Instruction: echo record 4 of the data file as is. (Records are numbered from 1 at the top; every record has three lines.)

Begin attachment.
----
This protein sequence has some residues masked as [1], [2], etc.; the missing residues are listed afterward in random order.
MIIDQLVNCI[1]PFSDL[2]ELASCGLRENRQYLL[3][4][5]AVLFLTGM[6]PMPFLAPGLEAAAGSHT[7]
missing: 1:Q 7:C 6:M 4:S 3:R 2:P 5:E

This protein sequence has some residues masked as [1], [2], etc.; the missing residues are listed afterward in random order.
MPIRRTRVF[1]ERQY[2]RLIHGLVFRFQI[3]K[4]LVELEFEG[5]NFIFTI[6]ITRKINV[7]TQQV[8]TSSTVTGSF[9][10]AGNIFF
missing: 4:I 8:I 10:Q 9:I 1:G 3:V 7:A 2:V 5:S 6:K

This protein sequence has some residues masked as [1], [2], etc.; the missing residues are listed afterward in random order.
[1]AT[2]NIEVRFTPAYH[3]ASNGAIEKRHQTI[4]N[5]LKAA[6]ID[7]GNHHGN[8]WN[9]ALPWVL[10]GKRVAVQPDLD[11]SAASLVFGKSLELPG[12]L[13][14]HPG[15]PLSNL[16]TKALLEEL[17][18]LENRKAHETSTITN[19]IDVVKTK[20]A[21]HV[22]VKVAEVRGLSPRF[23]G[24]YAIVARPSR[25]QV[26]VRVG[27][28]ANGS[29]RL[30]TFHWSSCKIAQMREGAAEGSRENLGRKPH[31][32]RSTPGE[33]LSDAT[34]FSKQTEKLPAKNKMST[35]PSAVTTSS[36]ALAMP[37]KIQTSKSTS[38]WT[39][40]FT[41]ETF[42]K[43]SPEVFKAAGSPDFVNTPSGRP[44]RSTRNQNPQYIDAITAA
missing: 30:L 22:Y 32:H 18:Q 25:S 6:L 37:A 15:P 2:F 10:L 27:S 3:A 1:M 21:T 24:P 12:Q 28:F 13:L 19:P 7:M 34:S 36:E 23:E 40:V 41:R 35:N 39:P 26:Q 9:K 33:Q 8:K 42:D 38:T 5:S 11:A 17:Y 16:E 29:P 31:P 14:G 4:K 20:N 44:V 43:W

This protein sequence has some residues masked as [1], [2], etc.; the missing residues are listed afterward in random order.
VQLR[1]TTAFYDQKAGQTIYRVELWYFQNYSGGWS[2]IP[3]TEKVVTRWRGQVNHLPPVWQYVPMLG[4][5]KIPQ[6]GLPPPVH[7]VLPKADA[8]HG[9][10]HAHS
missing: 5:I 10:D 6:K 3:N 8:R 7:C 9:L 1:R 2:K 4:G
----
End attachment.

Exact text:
This protein sequence has some residues masked as [1], [2], etc.; the missing residues are listed afterward in random order.
VQLR[1]TTAFYDQKAGQTIYRVELWYFQNYSGGWS[2]IP[3]TEKVVTRWRGQVNHLPPVWQYVPMLG[4][5]KIPQ[6]GLPPPVH[7]VLPKADA[8]HG[9][10]HAHS
missing: 5:I 10:D 6:K 3:N 8:R 7:C 9:L 1:R 2:K 4:G